New Lenox to Vote on Vapor Cigarettes, Gambling, Microbrewery
Michelle Mullins | 1/26/2016, 1:36 p.m. | Updated on 1/27/2016, 11:08 a.m.
The New Lenox Village Board will vote next month on new ordinances regulating electronic smoking devices, video gambling and new liquor licenses.
The board is considering an ordinance that would include electronic smoking devices and e-cigarettes within the parameters of the Smoke Free Illinois Act.
The act, which went into effect in 2008, prohibits smoking in all public places and workplaces, such as businesses, shops, restaurants, bars, private clubs and casinos.
According to the ordinance, the American Heart Association states that electronic smoking devices and e-cigarettes pose potential health risks that should be studied and supports vapor products and alternatives to nicotine to be included in the existing smoke-free laws.
The village has the authority to regulate smoking in public places and will consider adding vapor products to the existing smoke free laws next month.
Mayor Tim Baldermann tried to assuage vapor store business owners who wondered how the ordinance would affect their shops.
A customer can sample different flavorings of the vapor products in the vapor store as long as it does not contain nicotine, Baldermann said.
Some vapor products contain tobacco or menthol flavors that simulate cigarette brands while other vapor products could taste like fruits, desserts, coffees or beverages. Some people use electronic cigarettes to quit smoking and use various levels of nicotine to wean themselves off cigarettes.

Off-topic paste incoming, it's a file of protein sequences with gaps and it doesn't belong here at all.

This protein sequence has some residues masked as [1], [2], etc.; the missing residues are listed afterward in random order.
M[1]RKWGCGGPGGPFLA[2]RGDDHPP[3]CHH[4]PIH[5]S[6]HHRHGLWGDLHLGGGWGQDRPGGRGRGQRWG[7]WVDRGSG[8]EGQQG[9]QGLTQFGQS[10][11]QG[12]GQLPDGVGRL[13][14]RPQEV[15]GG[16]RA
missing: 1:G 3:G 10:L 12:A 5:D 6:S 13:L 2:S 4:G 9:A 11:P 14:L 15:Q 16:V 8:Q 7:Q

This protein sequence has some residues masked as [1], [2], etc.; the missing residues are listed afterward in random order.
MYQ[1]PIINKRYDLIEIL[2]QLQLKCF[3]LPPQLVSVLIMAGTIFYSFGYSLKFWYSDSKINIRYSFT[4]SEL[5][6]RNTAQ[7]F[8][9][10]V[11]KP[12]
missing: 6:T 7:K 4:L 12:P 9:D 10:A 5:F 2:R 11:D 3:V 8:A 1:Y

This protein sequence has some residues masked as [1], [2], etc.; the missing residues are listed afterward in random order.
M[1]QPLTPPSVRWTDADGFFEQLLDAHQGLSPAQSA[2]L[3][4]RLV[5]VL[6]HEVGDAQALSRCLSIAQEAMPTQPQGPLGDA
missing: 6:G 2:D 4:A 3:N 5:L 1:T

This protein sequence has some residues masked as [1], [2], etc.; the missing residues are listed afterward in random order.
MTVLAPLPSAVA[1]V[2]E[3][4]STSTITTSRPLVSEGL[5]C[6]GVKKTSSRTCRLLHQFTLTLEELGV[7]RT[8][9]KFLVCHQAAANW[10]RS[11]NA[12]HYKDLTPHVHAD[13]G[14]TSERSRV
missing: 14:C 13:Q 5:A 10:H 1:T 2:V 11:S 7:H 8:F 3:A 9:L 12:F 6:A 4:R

The new village ordinance would also prohibit the sale of vapor products to minors under the age of 18 years old, and electronic smoking would be prohibited within 15 feet of doorways to businesses.
The village board is also considering expanding its video gaming ordinance to include businesses that derive more than 60 percent of its yearly revenue from non-video gaming related sales.
Right now, video gambling is only allowed at the VFW, the American Legion, the Sanctuary Golf Course and licensed truck stops within the village, but many restaurant owners have approached the village asking for approval for video gaming, Baldermann said.
Business owners have said they are losing customers to surrounding communities who have machines in their restaurants, Baldermann said, adding the village recognizes that the restaurant industry can be a difficult business to be in.
He said the video gaming law has been around long enough that he feels the village can help its existing businesses and safeguard its residents.
Because at least 60 percent of a business’s gross revenue must come from non-video gaming related sales, it would likely eliminate gambling cafes from opening in strip malls in the village, Baldermann said.
Trustee David Smith said he will vote against the video gaming ordinance because he believes it is not good for the economy or for the community.
The village board will also vote next month on a new classification of liquor licenses to include microbreweries and wineries.
Adding the microbrewery classification will allow Arrowhead Ales Brewing Company, a craft beer brewery, to locate in the village at 2101 Calistoga Dr. later this spring.